After a sometimes tumultuous five-year relationship, the Board of County Commissioners and Waste Pro are destined for an increasingly acrimonious divorce.
Waste Pro, the county’s former solid waste hauler until June 1 and BCC Waste Solutions, deemed the low bidder, assumed the county’s business, filed suit in Circuit Court last week.
The company seeks unspecified monetary damages under claims of “contracts and indebtedness.”
County attorney Jeremy Novak characterized the 44-page complaint which outlines seven allegations of breach of contract or unresolved debt on the part of the county, as “frivolous.”
And commissioners agreed with Novak’s strategy of folding several notices of breach of contract filed by the county against the company over the prior two or three years into a counterclaim.
“They have not completed the contract per the language of the contract,” Novak said.
The separation from Waste Pro has been a rocky one.
There are still Waste Pro containers throughout the county nearly a month after the contract with the county ended and the company was to have removed all containers.
County Administrator Michael Hammond said Public Works crews had worked the past week removing containers, some of them which had not been emptied in some time, from the tourist corridor.
Prior to June 1, there was a steady diet of routes missed or dropped and uncertainty among residents in some areas as what day their trash would be picked up.
There were frequent complaints about trucks leaking trash and/or transmission or steering fluid and commercial containers not being dumped in a timely fashion.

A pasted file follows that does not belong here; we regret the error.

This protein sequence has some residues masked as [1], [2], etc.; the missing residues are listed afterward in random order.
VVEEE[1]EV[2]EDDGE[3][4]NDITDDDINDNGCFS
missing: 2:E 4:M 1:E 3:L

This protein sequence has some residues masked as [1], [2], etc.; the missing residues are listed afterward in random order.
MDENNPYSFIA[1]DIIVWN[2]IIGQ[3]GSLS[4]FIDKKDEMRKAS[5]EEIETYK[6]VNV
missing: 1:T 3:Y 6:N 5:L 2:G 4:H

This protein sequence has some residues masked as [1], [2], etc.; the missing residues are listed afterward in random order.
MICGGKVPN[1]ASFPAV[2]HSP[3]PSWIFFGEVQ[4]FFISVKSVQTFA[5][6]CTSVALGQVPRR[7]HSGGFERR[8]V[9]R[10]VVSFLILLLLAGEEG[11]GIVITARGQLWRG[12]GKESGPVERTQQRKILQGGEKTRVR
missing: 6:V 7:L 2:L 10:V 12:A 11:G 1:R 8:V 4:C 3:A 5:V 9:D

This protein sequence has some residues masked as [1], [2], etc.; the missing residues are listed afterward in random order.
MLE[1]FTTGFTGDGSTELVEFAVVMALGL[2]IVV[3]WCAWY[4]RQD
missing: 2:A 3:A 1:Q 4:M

“All we every asked from the beginning was to give the people good service,” said Commissioner Ward McDaniel.
“We asked them and we asked them and they just turned an ear to us.”
The city of Port St. Joe has long dealt with similar issues and is nearing the October end of its five-year contract with Waste Pro.
Though city commissioners have taken no formal action, they have had public discussions pertaining to opting out of the contract early to avoid some of the pain the county has suffered.
From the outset the contract with Waste Pro was somewhat controversial because it ultimately included the elimination of roadside yard debris in unincorporated areas.
And the end of the contract term has brought additional issues, as ownership of the transfer station at Five Points became a sticking point.
The county ultimately decided it could not make a deal on the transfer station, which Waste Pro has dismantled including removing the scales.
The BOCC decided Tuesday to move ahead on constructing a county-owned transfer station and the transfer station could become a component of the litigation.
Public Works director Mark Cothran said BCC is operating out of Five Points and residents wishing to use the landfill should take the road opposite the paved road going to the transfer station.
“The next couple of months may be a little bumpy, but we’ll get there,” Cothran said.
Jim McKnight, executive director of the county Economic Development Coalition, provided the BOCC an update on the business sector.
To date, 90 percent of businesses operating at the time of Hurricane Michael have re-opened their doors.
Of the remaining 10 percent, roughly half would not be coming back, McKnight said, while the other 5 percent were anywhere from the end of the year to two years away from re-opening.
“The main problem is getting people to go to work,” McKnight said, echoing a private sector refrain about the lack of a workforce post-storm.
The lack of a workforce is also an issue with Department of Corrections, with the two local prisons holding 215 vacant positions.
Inmates should begin returning on a “limited basis” to the main facility north of Wewahitchka next week.
The hope is that the prisoners would be populating the annex in Howard Creek by the end of the year, though significant rebuilding work continues there.
The goal is to bring the prison population in the county back up before the 2020 census.
The institutional portion of the census will be undertaken in March next year and with the prison previously housing some 20 percent of the county’s official population, re-opening the prisons is a priority for county officials.
“We understand the situation and we will get the population up as fast as we can,” said Assistant Warden Terry Lolley.